Black History: Special Delivery!!
A native of Chicago, IL, Diane Nash (1938-) was one of the pioneering forces behind the Civil Rights movement. Nash and many other women were champions of the movement. She became active in the movement in 1959 as a new student at Fisk University in Nashville, TN. While at Fisk she would encounter the harsh realities of segregation and prejudice that were previously unknown to her. In 1959 she attended a workshop focused on non-violent protesting. She would quickly become a respected leader of Nashville’s “sit in” movement. Her efforts were instrumental in organizing the first successful campaign to end segregation of lunch counters. This effort engaged hundreds of black and white college students as volunteers. She was also one of the founders of the Student Non-Violent Coordinating Committee (SNCC). SNCC would play a major role in the civil rights movement by engaging young college students in civil rights activism. These efforts were successful and in 1960, Nashville became first southern city to desegregate lunch counters.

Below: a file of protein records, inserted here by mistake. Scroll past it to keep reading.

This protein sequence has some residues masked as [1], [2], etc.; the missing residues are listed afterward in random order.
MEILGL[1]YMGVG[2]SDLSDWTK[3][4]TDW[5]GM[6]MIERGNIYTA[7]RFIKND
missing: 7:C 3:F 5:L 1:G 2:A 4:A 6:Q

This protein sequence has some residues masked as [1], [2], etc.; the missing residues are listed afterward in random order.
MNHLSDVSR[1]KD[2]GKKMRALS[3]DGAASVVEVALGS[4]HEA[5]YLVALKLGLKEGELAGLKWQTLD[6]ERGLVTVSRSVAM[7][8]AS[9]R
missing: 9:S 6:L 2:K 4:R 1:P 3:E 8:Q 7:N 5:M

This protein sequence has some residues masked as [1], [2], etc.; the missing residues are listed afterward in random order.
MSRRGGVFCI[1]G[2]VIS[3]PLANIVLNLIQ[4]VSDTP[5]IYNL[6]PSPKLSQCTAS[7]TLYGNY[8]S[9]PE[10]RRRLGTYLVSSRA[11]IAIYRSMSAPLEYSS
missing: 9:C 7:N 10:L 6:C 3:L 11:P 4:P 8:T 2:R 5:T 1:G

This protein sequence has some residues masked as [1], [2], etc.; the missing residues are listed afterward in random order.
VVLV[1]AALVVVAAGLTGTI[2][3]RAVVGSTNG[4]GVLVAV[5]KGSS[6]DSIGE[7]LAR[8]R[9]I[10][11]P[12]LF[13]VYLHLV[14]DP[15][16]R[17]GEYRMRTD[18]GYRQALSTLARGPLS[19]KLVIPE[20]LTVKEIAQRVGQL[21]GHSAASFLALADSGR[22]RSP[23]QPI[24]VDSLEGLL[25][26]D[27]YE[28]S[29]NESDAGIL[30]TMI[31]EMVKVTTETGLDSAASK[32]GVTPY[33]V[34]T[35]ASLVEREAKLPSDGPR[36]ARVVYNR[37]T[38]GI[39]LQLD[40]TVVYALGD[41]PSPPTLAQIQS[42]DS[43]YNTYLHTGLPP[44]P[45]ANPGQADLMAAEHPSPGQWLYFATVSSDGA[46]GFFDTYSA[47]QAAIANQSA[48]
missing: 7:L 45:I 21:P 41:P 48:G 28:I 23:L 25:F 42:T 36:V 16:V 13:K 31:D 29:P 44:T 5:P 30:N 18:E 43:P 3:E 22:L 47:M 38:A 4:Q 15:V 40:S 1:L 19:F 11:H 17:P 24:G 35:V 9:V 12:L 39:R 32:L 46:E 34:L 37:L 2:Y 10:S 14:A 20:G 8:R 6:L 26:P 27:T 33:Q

She is perhaps, best known for her leadership in the “Freedom Rides”. The Freedom Rides was a campaign to desegregate interstate travel. The first “freedom ride” of the civil rights movement took place on May 4, 1961 when six whites and seven blacks traveled from Washington D.C. on public buses headed for the south. They wanted to test the Supreme Court’s ruling in Boynton v. Virginia (1960). This ruling declared segregation of interstate bus and rail stations to be unconstitutional. Southern states had largely ignored the ruling and the federal government did nothing to enforce the ruling at that time. The Freedom Rider’s wanted to test the enforcement of the ruling by traveling in mixed racial groups to the south. Their efforts encountered violent responses and brought national and international attention to the civil rights movement. Riders were often arrested, jailed, and beaten. The work of the freedom riders was very dangerous.
Nash worked diligently to garner support for Freedom Rides from the national movement as well as the federal government. In 1961, Nash was able to bring Dr. Martin Luther King, Jr. to Montgomery, AL in support of the Freedom Riders. It was also in 1961 that Nash dropped out of college to become a full time activist and organizer with the Southern Christian Leadership Conference. She would also marry James Bevel in 1961 and relocate to Jackson, Mississippi. In Mississippi she began organizing to address voting rights and school desegregation. She and her husband were arrested dozens of times in Mississippi and Alabama. Her efforts have been hailed as being instrumental to the passage of the 1965 Voting Rights Act. In 1965, she returned to Chicago, IL and became active in the Vietnam Peace Movement and continued to stay involved in political and social activism. In the 1980’s she became active in advocating for Women’s rights.